Creating the Player Class

The player will be the first entity we build for our game. Entities are anything that exist in the level that are not part of the map. Monsters, bullets, doors, triggers, etc., are all considered entities. Our player class will extend the core entity.js class so it can inherit some basic behavior to get us started. Let’s begin by creating a new player.js file in the lib/game/entities directory.

Our player class goes in the entities directory.

Figure 4-11. Our player class goes in the entities directory.

Now, add the following code to our file:

1    ig.module(
2        'game.entities.player'
3    )
4    .requires(
5        'impact.entity'
6    )
7    .defines(function(){
8        EntityPlayer = ig.Entity.extend({
10        });
11    });

This is the basic structure for creating entities in Impact. As discussed previously, we define the module name and reference any required classes, then define the class itself, extending ig.Entity. At this point, however, nothing will happen if you refresh your game. We still need to set up the player and add it to the level. To do that, let’s add some properties to this class.

Using Your Sprite Sheet

Start by setting up an animation sheet. Add the following to the EntityPlayer code block:

EntityPlayer = ig.Entity.extend({
    animSheet: new ig.AnimationSheet( 'media/player.png', 16, 16 ),

This tells our player that it will use player.png in the media folder and that its tiles are 16×16. We are also going to need to define some values for the size and offset of the player. We’ll add the following underneath where we set up our animation sheet:

size: {x: 8, y:14},
offset: {x: 4, y: 2},
flip: false,

The size property represents the actual size of the player. The offset property describes any change in the player size needed to make collisions more accurate. In this case, we’re offsetting the bounding box used for collisions by 4 pixels on the left and right, and 2 pixels on top and bottom. By making the collision area smaller than the sprite, we can better account for the transparent space around the graphic. Finally, we don’t flip the player, so it remains oriented in its original direction.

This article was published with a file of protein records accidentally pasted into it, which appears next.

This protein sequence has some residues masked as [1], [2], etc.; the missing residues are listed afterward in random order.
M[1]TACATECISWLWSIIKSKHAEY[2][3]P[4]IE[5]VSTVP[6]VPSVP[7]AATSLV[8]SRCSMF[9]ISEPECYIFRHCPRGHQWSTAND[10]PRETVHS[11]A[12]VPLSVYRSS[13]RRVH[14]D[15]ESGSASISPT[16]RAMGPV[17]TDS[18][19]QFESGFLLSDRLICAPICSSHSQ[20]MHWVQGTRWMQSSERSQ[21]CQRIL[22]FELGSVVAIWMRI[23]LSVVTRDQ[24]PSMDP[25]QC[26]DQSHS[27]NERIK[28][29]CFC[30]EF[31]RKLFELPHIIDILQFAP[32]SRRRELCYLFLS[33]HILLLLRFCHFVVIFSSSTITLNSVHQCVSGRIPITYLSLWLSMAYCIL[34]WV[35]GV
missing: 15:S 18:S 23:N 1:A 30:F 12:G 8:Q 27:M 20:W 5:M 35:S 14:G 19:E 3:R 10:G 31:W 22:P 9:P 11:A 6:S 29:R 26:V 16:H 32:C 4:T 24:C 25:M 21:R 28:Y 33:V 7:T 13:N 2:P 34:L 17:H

Adding Simple Physics

Next let’s set up some physics properties, such as velocity, friction, rate of acceleration in the ground and air, and jump strength.

maxVel: {x: 100, y: 150},
friction: {x: 600, y: 0},
accelGround: 400,
accelAir: 200,
jump: 200,

These properties define how our player can move in the environment. Impact handles all of the physics calculations for us. Once we get the player up and running, you should feel free to tweak these values to see how they affect your game.

Defining Animation Sequences

With the player’s core values out of the way, we can look into setting up animation sequences. Create an init() method underneath where we defined the properties in the player class and add the following code to it:

init: function( x, y, settings ) {
    this.parent( x, y, settings );
    this.addAnim( 'idle', 1, [0] );
    this.addAnim( 'run', 0.07, [0,1,2,3,4,5] );
    this.addAnim( 'jump', 1, [9] );
    this.addAnim( 'fall', 0.4, [6,7] );

This function passes the x,y and settings values up to the parent’s init() method. This is very important, since entities need to know their starting x,y positions and any settings assigned to them when being created in the level. You can also pass in additional values through the level editor, which get attached to the settings object during the construction of the entities.

As discussed earlier, it’s easy to set up animations. Use the entity class’s addAnim() method and pass it an ID (or name) for the animation, along with the duration and an array for the frames from the sprite sheet. Before we move on, let’s make sure your player class looks like this:

1    ig.module(
2        'game.entities.player'
3    )
4    .requires(
5        'impact.entity'
6    )
7    .defines(function(){
8        EntityPlayer = ig.Entity.extend({
9            animSheet: new ig.AnimationSheet( 'media/player.png', 16, 16 ),
10            size: {x: 8, y:14},
11            offset: {x: 4, y: 2},
12            flip: false,
13            maxVel: {x: 100, y: 150},